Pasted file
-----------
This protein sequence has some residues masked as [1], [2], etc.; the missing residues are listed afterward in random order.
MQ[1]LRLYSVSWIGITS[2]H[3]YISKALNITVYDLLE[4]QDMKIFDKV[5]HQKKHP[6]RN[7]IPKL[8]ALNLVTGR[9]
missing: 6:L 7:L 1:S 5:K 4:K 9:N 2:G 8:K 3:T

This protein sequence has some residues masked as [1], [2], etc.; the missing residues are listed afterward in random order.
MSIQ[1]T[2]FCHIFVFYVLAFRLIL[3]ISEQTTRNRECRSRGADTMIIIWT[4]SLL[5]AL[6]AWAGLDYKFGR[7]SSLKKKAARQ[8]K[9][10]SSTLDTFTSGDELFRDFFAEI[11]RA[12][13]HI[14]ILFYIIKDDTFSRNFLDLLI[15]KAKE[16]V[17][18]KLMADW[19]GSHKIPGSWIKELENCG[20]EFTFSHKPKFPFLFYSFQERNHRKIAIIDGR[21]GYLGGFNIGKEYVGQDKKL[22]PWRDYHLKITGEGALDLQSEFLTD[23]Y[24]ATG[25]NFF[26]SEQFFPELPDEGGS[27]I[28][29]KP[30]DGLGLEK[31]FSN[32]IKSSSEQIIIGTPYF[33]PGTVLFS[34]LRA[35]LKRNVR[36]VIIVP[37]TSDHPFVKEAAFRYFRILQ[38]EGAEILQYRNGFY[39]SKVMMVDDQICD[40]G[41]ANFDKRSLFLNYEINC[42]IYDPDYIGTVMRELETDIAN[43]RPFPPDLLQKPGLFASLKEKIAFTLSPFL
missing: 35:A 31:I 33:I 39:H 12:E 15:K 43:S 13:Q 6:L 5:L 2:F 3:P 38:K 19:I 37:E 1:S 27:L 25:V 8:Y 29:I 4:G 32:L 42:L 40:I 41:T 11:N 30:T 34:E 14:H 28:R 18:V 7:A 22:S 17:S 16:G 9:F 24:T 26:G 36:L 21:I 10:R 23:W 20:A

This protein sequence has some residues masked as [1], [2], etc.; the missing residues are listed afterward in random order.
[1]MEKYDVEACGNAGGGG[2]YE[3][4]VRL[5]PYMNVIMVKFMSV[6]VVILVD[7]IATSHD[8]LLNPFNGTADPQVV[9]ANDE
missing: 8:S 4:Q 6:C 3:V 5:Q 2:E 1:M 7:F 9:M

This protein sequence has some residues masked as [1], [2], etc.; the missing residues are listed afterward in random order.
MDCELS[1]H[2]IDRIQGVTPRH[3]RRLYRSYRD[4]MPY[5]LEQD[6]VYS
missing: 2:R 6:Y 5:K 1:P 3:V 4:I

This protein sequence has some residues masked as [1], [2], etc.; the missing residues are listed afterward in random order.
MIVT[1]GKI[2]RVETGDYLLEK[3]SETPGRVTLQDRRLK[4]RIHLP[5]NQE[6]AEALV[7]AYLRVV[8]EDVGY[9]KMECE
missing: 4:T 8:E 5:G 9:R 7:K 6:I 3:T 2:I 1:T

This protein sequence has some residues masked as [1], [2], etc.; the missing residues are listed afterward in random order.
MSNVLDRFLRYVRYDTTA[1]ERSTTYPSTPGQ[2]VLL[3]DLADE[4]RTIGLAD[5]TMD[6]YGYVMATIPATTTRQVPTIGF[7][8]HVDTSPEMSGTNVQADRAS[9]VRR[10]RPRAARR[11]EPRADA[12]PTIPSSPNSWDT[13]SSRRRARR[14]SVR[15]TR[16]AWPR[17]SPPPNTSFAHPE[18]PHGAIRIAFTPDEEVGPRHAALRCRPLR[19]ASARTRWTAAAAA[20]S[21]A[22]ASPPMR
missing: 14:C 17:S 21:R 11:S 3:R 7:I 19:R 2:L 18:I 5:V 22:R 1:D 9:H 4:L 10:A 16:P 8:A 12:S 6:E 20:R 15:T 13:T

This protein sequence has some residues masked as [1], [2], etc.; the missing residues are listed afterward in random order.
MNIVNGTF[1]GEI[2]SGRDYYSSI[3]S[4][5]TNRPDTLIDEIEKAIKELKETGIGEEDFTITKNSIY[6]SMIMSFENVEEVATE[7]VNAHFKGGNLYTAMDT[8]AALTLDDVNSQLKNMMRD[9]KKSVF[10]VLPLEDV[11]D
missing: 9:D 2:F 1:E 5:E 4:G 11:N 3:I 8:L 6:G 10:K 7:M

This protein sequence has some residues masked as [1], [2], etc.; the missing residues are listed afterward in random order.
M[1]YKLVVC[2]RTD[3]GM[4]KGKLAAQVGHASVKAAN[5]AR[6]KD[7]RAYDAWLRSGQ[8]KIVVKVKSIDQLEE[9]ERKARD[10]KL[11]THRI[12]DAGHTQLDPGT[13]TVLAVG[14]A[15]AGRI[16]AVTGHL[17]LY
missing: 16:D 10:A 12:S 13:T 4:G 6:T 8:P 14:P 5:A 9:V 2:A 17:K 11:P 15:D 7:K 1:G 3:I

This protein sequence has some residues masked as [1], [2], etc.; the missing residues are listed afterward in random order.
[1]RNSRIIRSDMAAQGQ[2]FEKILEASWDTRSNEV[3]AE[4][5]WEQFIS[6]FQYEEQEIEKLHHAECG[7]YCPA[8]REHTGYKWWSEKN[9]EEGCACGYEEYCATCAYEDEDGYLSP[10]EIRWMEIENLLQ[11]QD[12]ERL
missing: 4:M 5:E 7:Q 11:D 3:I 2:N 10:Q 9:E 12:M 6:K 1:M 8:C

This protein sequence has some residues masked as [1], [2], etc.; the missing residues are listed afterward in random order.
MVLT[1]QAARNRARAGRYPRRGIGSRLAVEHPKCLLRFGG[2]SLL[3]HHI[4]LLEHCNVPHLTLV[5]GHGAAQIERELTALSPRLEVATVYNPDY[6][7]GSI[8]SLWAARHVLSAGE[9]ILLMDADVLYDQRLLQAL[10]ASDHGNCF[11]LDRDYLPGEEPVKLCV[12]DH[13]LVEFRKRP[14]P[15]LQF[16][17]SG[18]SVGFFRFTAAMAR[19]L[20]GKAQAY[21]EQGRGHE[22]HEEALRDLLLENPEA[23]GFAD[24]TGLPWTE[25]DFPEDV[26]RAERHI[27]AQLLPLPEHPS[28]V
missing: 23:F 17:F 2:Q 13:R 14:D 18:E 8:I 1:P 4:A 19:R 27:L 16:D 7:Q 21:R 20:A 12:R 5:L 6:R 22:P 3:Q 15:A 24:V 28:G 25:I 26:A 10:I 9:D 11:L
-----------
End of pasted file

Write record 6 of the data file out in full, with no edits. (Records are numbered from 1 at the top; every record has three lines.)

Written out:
This protein sequence has some residues masked as [1], [2], etc.; the missing residues are listed afterward in random order.
MSNVLDRFLRYVRYDTTA[1]ERSTTYPSTPGQ[2]VLL[3]DLADE[4]RTIGLAD[5]TMD[6]YGYVMATIPATTTRQVPTIGF[7][8]HVDTSPEMSGTNVQADRAS[9]VRR[10]RPRAARR[11]EPRADA[12]PTIPSSPNSWDT[13]SSRRRARR[14]SVR[15]TR[16]AWPR[17]SPPPNTSFAHPE[18]PHGAIRIAFTPDEEVGPRHAALRCRPLR[19]ASARTRWTAAAAA[20]S[21]A[22]ASPPMR
missing: 14:C 17:S 21:R 11:S 3:R 7:I 19:R 2:L 18:I 5:V 22:R 1:D 9:H 4:L 10:A 16:P 8:A 12:S 6:E 20:R 15:T 13:T